KRONENBERGER, LOUIS (1904–1980), U.S. dramatic and literary critic and author. Kronenberger, who was born and educated in Cincinnati, Ohio, was a relative of Isaac Mayer *Wise, the founder of American Reform Judaism. He first worked in publishing in New York, joined the editorial staff of Fortune magazine in the mid-30s, and from 1938 to 1961 was drama critic of Time magazine. In 1953 he became professor of theater arts at Brandeis University, where he also served as librarian for a time. Kronenberger's books include Marlborough's Duchess (1958); a study of English stage comedy, The Thread of Laughter (1952); The Republic of Letters (1955); and critical essays on American society, notably Company Manners (1954) and The Cart and the Horse (1964). He also wrote the novels The Grand Manner (1929) and A Month of Sundays (1961). He compiled several prose and verse anthologies and edited a number of English classics as well as a series of plays, great letters, and masters of world literature. His best-known work is Kings and Desperate Men (1942), a study of life in 18th-century England. Kronenberger's reflections about his career can be found in his No Whippings, No Gold Watches; The Saga of a Writer and His Jobs (1970).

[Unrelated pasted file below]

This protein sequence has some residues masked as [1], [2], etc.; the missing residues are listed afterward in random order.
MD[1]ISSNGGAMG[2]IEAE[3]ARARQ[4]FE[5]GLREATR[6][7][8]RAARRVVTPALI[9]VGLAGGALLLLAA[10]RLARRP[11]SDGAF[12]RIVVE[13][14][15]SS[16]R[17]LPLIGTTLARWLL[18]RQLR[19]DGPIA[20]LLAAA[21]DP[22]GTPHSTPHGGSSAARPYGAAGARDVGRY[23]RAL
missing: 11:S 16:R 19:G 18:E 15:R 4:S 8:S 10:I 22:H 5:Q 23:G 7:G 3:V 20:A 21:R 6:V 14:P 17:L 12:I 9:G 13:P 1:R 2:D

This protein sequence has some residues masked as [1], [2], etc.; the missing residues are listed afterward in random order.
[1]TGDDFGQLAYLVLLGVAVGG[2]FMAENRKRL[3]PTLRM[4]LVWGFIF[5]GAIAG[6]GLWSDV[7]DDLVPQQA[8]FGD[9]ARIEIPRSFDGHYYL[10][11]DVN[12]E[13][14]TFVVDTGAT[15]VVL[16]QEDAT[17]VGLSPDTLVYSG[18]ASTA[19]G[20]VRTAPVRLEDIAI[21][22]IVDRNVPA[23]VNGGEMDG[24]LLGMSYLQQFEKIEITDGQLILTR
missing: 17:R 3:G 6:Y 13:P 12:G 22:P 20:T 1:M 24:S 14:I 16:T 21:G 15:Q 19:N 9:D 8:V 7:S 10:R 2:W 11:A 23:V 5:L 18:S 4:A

S.J. Kunitz (ed.), Twentieth Century Authors, first supplement (1955), incl. bibl; Contemporary Authors, first revision (1967), incl. bibl.
[Milton Henry Hindus]